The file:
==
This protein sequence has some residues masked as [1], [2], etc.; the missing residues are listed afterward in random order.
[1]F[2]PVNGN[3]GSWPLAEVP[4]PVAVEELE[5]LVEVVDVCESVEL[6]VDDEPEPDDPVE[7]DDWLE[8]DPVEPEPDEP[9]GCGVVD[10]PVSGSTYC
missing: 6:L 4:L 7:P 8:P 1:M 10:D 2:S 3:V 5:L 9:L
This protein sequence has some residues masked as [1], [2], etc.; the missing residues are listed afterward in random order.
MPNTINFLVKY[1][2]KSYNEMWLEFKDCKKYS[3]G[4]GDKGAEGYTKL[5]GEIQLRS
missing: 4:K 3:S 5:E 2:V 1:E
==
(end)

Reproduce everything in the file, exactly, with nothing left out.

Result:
This protein sequence has some residues masked as [1], [2], etc.; the missing residues are listed afterward in random order.
[1]F[2]PVNGN[3]GSWPLAEVP[4]PVAVEELE[5]LVEVVDVCESVEL[6]VDDEPEPDDPVE[7]DDWLE[8]DPVEPEPDEP[9]GCGVVD[10]PVSGSTYC
missing: 6:L 4:L 7:P 8:P 1:M 10:D 2:S 3:V 5:L 9:L
This protein sequence has some residues masked as [1], [2], etc.; the missing residues are listed afterward in random order.
MPNTINFLVKY[1][2]KSYNEMWLEFKDCKKYS[3]G[4]GDKGAEGYTKL[5]GEIQLRS
missing: 4:K 3:S 5:E 2:V 1:E